The state of California is undergoing a rare outbreak of flowers across fields and valleys. It only occurs after an exceptionally wet season, along with a number of other factors that contribute to such an explosion of color.
This phenomenon is called a “super bloom.” It happens in nature when a bunch of annual wildflowers end up blooming at the same time.
For the past few years, California has suffered extreme drought, bringing on many wildfires that stripped the surrounding land of plant growth.
It’s hard to predict when super blooms will occur with California’s fickle precipitation cycle. The last time the state experienced a super bloom was in 2019.
But in recent months, particularly over the winter, California has received torrents of rain and snowfall, resulting in blossoms ranging from purple to yellow and orange.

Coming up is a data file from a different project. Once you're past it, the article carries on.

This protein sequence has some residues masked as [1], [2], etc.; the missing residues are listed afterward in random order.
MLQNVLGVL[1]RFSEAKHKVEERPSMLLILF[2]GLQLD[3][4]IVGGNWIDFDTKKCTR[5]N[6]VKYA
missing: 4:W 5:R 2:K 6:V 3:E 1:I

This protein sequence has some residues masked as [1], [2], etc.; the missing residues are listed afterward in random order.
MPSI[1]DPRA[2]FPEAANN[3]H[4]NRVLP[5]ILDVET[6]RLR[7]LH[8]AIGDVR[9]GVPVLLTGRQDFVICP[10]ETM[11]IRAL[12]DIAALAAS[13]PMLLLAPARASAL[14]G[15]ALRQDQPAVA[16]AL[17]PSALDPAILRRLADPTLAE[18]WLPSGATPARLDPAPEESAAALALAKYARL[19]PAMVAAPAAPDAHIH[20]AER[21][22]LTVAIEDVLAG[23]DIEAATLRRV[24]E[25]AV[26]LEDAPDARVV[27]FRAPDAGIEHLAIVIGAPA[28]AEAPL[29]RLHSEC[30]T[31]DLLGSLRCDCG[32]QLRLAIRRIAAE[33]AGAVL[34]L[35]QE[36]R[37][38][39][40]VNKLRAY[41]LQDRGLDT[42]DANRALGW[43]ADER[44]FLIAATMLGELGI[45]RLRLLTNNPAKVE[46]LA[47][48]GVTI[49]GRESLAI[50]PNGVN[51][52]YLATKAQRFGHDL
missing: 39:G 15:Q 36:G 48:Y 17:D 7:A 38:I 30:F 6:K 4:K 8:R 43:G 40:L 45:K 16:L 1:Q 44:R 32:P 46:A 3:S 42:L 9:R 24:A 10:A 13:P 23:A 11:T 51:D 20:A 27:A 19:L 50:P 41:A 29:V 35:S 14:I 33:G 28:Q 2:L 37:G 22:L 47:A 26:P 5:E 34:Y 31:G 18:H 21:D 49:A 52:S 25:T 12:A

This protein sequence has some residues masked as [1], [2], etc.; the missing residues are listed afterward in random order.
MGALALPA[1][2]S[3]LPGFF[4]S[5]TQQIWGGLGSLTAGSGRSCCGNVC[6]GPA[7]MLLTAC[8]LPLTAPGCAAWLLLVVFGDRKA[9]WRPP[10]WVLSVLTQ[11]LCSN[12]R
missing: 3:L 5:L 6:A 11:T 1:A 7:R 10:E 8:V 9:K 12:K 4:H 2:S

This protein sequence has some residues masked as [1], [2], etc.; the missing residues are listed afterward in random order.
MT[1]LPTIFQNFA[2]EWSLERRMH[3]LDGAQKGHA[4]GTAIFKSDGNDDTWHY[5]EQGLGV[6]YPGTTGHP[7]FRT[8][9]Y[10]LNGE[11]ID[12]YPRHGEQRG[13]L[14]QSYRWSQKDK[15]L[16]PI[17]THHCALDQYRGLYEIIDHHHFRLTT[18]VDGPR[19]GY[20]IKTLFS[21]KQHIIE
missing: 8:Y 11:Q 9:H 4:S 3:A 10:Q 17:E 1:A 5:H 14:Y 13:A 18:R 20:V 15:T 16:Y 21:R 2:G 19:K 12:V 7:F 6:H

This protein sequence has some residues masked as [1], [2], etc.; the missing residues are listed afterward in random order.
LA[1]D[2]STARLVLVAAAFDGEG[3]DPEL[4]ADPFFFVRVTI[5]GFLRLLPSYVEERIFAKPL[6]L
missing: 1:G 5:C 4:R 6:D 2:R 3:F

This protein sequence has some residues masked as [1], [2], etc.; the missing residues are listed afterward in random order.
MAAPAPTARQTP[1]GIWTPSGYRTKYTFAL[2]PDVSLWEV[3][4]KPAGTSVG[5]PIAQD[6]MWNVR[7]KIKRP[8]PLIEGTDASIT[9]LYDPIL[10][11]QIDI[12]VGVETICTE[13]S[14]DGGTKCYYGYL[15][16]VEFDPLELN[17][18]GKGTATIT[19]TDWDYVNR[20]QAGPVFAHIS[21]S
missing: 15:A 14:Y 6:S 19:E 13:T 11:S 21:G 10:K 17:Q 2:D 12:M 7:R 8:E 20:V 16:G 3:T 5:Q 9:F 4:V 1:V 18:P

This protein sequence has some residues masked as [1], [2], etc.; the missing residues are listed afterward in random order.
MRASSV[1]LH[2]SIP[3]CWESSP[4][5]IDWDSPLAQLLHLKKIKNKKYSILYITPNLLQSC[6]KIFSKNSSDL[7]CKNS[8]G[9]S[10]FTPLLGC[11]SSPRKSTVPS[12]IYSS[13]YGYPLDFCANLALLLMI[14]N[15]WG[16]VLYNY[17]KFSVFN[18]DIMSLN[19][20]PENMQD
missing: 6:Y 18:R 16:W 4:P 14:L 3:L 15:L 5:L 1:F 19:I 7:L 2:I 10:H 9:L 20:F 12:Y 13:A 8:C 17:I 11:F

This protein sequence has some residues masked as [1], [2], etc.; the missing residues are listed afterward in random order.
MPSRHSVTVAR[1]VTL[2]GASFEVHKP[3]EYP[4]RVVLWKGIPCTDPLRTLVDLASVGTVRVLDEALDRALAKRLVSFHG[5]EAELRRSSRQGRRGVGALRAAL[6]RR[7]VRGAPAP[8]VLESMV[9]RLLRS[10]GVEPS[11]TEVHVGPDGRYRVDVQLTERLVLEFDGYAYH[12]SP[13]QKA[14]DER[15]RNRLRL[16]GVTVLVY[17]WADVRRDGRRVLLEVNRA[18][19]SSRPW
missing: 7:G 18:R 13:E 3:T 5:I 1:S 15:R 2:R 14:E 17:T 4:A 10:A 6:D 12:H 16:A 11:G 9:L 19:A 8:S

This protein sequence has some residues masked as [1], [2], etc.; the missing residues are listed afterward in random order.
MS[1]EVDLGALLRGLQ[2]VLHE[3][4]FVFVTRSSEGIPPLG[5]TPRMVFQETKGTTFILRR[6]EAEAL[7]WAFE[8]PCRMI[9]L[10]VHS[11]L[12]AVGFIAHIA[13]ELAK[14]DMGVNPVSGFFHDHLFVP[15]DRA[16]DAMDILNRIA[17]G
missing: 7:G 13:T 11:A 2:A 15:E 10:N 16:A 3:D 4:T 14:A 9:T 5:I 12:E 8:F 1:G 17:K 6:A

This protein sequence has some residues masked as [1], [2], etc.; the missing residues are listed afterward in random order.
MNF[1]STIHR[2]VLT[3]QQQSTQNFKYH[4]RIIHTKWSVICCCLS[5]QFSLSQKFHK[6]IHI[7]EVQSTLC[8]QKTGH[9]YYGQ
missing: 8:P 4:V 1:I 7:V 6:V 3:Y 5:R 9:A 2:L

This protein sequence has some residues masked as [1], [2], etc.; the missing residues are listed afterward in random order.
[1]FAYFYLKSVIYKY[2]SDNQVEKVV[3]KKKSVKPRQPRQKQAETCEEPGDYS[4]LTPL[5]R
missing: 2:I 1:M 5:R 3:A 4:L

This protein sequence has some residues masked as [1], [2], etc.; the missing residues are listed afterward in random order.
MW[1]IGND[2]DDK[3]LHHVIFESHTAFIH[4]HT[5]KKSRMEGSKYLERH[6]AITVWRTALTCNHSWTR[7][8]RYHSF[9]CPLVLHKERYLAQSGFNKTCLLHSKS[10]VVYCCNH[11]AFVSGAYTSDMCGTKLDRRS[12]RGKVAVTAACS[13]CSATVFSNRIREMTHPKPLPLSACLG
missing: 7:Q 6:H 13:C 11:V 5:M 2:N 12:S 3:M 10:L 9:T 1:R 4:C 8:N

During the dry years, the flower seeds have lain dormant underneath the soil, just waiting for the right conditions and a sufficient amount of rainfall to sprout.
So the drought might actually have given the wildflowers a chance to thrive by keeping invasive grasses away. And once the blooms were able to have a nice, long drink, they burst through the ground.
Tourists are flocking to the fields of flowers to admire their beauty after a dreary winter full of floods and mudslides. While that’s all fine and good, experts are warning people to be cautious about where they step when visiting the flower patches.
Running through a meadow dotted with flowers may fulfill your fantasy of being a Disney princess, but the plant life you’ll inevitably be crushing under your feet will suffer for it.
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